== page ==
It’s really unfortunate that, as the school board and administration discuss with Johnson Controls the millions of dollars that need to be spend at the local public school buildings, the pool is not only lumped into that conversation, it actually dominates the conversation more often than not. Sure, kids learn how to swim in that building, but no one is being educated.
Could the Crookston School Board, even if it wanted to, vote to take money out of the Crookston Community Swimming Pool budget and instead spend it on educating kids? With the diabolically complex way that public education is financed, there are probably some kind of budget coding rules that would forbid such an action, but it’s the question being asked today because the pool continues to be a cash drain, and because the Crookston School District owns it, the school board has to keep discussing the financial burden of trying to keep the facility from, literally, crumbling.
It’s really unfortunate that, as the board and administration discuss with Johnson Controls the millions of dollars that need to be spend at the local public school buildings, the pool is not only lumped into that conversation, it actually dominates the conversation more often than not. Sure, kids learn how to swim in that building, but no one is being educated.
This editorial opened with the question it did because board member Frank Fee the other day bemoaned the situation, saying that the continuing problem is that the board keeps having to spend money on the pool, money that could be spent educating kids. Fee’s comment points to the larger issue, which is how out of whack it is for a school district to own a pool, a stand-alone facility located nowhere near any school buildings.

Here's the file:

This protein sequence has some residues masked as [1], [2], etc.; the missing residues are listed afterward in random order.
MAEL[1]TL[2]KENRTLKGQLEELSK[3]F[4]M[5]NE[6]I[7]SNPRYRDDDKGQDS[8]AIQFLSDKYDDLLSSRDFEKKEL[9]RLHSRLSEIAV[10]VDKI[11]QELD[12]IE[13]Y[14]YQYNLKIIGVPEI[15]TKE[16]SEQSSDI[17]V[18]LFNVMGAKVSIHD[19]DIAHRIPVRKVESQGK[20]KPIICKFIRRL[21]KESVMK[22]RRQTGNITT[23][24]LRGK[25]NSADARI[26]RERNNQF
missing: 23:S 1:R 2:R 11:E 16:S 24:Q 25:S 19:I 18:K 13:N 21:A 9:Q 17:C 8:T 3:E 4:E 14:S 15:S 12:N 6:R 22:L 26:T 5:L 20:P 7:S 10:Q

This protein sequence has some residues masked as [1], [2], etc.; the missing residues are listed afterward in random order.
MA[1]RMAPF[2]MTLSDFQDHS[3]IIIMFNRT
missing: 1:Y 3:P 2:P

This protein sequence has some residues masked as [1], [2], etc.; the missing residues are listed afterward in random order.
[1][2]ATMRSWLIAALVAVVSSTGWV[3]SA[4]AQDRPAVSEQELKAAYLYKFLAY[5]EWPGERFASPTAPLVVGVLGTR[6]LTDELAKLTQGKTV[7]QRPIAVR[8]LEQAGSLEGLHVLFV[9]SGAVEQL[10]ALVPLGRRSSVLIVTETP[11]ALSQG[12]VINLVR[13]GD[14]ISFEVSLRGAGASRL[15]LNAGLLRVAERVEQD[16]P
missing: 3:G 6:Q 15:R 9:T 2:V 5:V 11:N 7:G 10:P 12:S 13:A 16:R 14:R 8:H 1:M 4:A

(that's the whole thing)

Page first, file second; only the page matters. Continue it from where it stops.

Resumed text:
In the coming months, school district residents are going to be bombarded with tons of information about the money that needs to be spent at Crookston High School, Highland School, to a smaller extent, Washington School, and, the pool. The referendum voters approved a couple years ago boosts the pool budget by around $150,000 a year for another eight years, adding up to more than $1 million in all over the 10-year life of the operating levy.
So far, the additional revenue has been great, and voters have been able to see the benefits of their “yes” vote in the form of new tile surfaces in the swimming and diving pools, and new lights that are much brighter and more energy efficient.
Turns out, though, that more than twice as much money than the levy will provide over the 10 years is needed to keep the pool building from essentially falling apart. The ventilation system doesn’t ventilate, and the chemicals in the air that aren’t moved to the outside have the building literally getting eaten up from the inside out. Masonry bricks can’t handle all those chemicals and all that humidity and condensation that is never abated, and the roof is letting water in all over the place. It’s a bad situation.
District voters really stepped up for the pool at the ballot box a couple years ago. They showed that they think the facility is an asset worth not just keeping open, but investing tax dollars in.
Now, however, it appears that voters are going to be asked to potentially show even more support, not just for needed pool improvements, but urgently needed repairs and improvements at CHS and Highland School, too, that invariably get put off because the school board prefers to spend money on teaching kids. Apparently, it can all be set up so that the tax impact is fairly minimal, so stay tuned, there’s certainly a lot of information coming your way soon.